Univallate hillfort and medieval tower, 750m East of Callaly Castle

Overview

Heritage Category: Scheduled Monument

List Entry Number: 1011090

Date first listed: 22-Mar-1949

Date of most recent amendment: 15-Mar-1994

Map

Ordnance survey map of Univallate hillfort and medieval tower, 750m East of Callaly Castle
© Crown Copyright and database right 2018. All rights reserved. Ordnance Survey Licence number 100024900.
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Location

The building or site itself may lie within the boundary of more than one authority.

District: Northumberland (Unitary Authority)

Parish: Callaly

National Grid Reference: NU 06028 09720

Summary

Legacy Record - This information may be included in the List Entry Details.

Reasons for Designation

Slight univallate hillforts are defined as enclosures of various shapes, generally between 1ha and 10ha in size, situated on or close to hilltops and defined by a single line of earthworks, the scale of which is relatively small. They date to between the Late Bronze Age and Early Iron Age (eighth - fifth centuries BC), the majority being used for between 150 and 200 years prior to their abandonment or reconstruction. Slight univallate hillforts have generally been interpreted as stock enclosures, redistribution centres, places of refuge and permanent settlements. The earthworks generally include a rampart, narrow level berm, external ditch and counterscarp bank, while access to the interior is usually provided by two entrances comprising either simple gaps in the earthwork or an inturned rampart. Postholes revealed by excavation indicate the occasional presence of portal gateways while more elaborate features like overlapping ramparts and outworks are limited to only a few examples. Internal features include square or rectangular buildings supported by four to six postholes and interpreted as raised granaries, timber or stone round houses, large storage pits and hearths as well as scattered postholes, stakeholes and gullies. Slight univallate hillforts are rare with around 150 examples recorded nationally. Although on a national scale the number is low, in Devon they comprise one of the major classes of hillfort. In other areas where the distribution is relatively dense, for example, Wessex, Sussex, the Cotswolds and the Chilterns, hillforts belonging to a number of different classes occur within the same region. Examples are also recorded in eastern England, the Welsh Marches, central and southern England. In view of the rarity of slight univallate hillforts and their importance in understanding the transition between Bronze Age and Iron Age communities, all examples which survive comparatively well and have potential for the recovery of further archaeological remains are believed to be of national importance.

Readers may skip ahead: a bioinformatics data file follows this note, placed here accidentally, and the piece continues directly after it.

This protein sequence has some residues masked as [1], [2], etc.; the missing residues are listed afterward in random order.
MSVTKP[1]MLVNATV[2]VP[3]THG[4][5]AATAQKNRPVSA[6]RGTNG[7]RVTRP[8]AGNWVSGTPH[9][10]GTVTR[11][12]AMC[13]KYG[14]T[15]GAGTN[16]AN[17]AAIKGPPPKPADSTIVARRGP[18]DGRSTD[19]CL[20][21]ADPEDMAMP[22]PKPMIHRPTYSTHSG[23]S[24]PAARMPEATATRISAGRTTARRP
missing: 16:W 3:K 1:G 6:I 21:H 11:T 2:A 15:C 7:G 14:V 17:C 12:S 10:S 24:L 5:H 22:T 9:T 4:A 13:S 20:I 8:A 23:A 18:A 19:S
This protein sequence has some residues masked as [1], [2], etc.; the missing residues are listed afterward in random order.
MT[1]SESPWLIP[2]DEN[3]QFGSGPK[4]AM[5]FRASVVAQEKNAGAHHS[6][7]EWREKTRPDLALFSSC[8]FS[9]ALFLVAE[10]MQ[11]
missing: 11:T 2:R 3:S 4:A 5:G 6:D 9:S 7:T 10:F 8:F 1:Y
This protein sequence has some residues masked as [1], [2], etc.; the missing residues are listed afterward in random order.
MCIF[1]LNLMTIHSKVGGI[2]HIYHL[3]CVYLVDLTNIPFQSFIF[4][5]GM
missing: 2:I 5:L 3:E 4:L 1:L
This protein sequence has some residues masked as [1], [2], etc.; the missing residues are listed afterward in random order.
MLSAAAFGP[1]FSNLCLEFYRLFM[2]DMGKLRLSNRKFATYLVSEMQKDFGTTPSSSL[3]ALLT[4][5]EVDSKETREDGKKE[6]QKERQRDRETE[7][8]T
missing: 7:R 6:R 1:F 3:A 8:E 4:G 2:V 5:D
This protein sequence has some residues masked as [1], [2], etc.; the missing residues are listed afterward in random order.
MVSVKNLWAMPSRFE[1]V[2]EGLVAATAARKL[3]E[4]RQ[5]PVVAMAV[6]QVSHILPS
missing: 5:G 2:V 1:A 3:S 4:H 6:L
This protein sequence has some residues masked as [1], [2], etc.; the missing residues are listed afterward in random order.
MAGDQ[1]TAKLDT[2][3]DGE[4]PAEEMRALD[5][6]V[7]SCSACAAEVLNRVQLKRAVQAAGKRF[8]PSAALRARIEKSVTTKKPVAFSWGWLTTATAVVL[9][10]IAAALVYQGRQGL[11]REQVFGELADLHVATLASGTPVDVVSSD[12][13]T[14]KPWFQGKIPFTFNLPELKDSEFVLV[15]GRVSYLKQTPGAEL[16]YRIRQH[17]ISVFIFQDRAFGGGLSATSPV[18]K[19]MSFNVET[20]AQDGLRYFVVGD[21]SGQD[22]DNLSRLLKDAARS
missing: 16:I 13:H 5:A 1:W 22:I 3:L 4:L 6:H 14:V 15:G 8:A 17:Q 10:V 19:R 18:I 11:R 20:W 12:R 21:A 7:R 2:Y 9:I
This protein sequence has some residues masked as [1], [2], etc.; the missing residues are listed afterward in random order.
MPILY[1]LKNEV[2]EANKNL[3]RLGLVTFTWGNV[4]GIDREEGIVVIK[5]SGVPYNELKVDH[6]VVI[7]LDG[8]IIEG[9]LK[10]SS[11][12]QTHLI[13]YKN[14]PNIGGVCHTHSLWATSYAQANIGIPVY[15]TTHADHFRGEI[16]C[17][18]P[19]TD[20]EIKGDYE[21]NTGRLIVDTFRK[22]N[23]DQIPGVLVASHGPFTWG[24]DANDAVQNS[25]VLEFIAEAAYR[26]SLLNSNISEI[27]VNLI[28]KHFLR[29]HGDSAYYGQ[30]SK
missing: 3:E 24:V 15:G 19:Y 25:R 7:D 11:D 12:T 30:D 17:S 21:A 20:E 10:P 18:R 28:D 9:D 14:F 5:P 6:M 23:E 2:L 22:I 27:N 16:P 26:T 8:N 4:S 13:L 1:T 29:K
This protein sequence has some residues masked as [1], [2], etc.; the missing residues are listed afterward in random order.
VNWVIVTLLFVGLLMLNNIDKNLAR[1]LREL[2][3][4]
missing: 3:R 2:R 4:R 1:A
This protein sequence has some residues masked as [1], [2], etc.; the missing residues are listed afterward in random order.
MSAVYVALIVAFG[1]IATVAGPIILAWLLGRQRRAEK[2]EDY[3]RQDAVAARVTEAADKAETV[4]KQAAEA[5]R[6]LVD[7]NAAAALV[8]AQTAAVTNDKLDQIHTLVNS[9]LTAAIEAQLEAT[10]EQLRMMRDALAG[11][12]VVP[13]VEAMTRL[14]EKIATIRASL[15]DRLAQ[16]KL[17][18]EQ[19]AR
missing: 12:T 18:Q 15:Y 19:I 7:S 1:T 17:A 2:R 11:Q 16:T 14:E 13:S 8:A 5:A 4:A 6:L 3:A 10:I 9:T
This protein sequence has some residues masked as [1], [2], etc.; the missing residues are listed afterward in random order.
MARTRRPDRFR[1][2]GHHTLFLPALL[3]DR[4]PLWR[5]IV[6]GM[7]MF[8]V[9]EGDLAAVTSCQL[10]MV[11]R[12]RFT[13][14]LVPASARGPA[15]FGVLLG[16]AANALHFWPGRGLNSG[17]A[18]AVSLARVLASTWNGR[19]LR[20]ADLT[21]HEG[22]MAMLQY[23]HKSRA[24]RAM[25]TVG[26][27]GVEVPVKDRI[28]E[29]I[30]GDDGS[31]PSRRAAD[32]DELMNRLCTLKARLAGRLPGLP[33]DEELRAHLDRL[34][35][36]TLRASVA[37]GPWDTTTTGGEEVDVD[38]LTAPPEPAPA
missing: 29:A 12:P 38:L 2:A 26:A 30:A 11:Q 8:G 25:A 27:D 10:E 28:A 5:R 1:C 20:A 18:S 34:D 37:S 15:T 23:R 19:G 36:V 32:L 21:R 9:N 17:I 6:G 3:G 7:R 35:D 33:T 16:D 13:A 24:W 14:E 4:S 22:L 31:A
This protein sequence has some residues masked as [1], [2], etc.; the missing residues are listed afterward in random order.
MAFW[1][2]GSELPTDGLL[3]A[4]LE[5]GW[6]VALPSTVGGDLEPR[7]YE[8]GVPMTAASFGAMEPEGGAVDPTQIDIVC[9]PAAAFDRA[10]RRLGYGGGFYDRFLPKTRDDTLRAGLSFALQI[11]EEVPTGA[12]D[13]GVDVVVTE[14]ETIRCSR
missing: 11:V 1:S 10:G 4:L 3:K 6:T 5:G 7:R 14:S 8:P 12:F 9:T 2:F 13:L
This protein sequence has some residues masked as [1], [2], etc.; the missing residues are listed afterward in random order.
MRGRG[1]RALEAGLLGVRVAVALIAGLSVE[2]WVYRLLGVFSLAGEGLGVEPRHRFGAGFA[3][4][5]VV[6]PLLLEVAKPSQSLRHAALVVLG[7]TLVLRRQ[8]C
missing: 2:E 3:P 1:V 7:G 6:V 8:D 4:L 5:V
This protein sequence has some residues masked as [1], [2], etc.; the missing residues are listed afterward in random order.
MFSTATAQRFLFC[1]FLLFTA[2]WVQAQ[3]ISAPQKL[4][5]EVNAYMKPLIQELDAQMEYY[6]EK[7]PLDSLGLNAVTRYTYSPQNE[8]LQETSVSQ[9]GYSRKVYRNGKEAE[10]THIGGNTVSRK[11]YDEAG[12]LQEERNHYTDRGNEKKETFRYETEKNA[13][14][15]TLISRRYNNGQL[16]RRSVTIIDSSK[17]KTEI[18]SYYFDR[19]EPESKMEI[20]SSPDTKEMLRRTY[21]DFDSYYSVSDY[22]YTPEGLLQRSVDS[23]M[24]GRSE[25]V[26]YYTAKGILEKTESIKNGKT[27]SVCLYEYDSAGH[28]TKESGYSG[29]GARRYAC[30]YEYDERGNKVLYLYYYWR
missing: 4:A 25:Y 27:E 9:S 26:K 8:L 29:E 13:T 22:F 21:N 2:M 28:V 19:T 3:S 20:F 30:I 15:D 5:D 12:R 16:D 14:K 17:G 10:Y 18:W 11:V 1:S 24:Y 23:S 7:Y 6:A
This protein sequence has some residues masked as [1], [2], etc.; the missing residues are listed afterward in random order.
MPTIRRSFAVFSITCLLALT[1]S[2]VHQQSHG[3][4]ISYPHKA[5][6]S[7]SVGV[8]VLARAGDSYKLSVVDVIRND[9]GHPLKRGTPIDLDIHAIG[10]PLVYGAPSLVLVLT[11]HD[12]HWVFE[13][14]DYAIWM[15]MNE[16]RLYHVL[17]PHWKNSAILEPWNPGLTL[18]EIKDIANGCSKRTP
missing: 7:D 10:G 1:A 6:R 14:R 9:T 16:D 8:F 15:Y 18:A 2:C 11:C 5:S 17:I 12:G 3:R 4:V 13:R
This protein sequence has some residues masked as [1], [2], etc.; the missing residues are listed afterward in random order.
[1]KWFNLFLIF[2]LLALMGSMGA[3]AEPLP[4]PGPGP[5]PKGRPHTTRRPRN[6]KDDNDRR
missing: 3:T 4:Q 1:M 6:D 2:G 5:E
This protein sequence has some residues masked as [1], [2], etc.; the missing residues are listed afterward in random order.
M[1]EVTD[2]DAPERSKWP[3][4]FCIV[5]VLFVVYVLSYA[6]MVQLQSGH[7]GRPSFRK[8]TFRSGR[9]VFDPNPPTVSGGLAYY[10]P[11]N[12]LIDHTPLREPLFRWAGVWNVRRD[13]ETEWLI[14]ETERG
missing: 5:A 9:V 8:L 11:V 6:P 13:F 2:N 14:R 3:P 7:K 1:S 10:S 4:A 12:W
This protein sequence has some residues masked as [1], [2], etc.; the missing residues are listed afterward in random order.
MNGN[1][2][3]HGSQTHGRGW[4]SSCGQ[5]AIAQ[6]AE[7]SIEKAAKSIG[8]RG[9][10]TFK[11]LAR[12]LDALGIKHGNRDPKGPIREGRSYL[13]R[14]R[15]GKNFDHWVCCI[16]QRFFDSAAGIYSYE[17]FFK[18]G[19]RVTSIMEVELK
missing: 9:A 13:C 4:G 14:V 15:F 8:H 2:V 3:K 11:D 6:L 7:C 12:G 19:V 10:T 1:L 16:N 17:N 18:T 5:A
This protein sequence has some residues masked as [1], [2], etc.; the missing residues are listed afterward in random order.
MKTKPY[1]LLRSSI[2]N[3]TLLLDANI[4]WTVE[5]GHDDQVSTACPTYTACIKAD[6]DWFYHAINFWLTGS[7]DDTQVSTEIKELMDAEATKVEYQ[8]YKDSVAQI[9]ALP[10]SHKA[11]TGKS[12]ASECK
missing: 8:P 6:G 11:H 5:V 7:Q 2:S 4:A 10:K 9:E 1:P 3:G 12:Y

The hillfort on Castle Hill is exceptionally well preserved. Its situation and the scale of its defences show that it was a settlement of some importance in the region. It will contribute to our understanding of the range and nature of prehistoric settlement in the area at this time. The good defensive nature of the site led to its re-use during the medieval period; subsequently the medieval tower was abandoned in favour of a new location at the foot and to the west of the hill. Hence the site will retain significant and largely undisturbed remains of this early medieval activity and will contribute to any study of the development of the adjacent castle.

History

Legacy Record - This information may be included in the List Entry Details.

Details

The monument includes a hillfort of Iron Age date and a later medieval tower situated on Castle Hill, commanding extensive views in all directions. The irregularly shaped hillfort measures a total of 225m east to west by 115m north to south and exhibits several phases of activity. The main enclosure on the hilltop is roughly sub-rectangular in shape and is 80m east-west by 50m north-south; it is surrounded on three sides by a rock cut ditch 12-17m wide and 3m-7m deeper than the internal ground level. There is a counterscarp bank 4m wide which rises 2m-3m above the external ground level and an internal bank 3m wide and 0.8m high. The northern side of the enclosure is defended by a strongly scarped bank. Two opposing entrances in the east and west sides are carried on causeways across the ditch. Within the enclosure there are the remains of two rectangular buildings in the north-west corner. They measure 15m by 13m and 15m by 8m. These are interpreted as the remains of Old Callaly Castle known from documentary sources to have been held by Sir John Clavering in 1415. The use of the term Old Callaly suggests that the later tower, around which the present castle was built, was already standing in 1415 and that this earlier tower on Castle Hill was retained as a place of defence or a lookout. West of the main enclosure there are two contiguous annexes, the inner one defended by a bank 7m wide giving access to the second defended by a bank 4m wide. More than one period may be represented by the remains on Castle Hill and the strong ditch may be a later medieval feature associated with the medieval tower, this being constructed within the earlier defensive system. In the late 19th century several Bronze Age stone coffins were discoverd during quarrying on the north side of Castle Hill.

MAP EXTRACT The site of the monument is shown on the attached map extract.

Legacy

The contents of this record have been generated from a legacy data system.

Legacy System number: 20973

Legacy System: RSM

Sources

Books and journals
Hope-Dodds, M , The Victoria History of the County of Northumberland: Volume XIV, (1935), 527
Jobey, G, 'Archaeologia Aeliana' in Hill Forts and Settlements in Northumberland, (1965), 43-44
Other
NU 00 NE 03,

End of official listing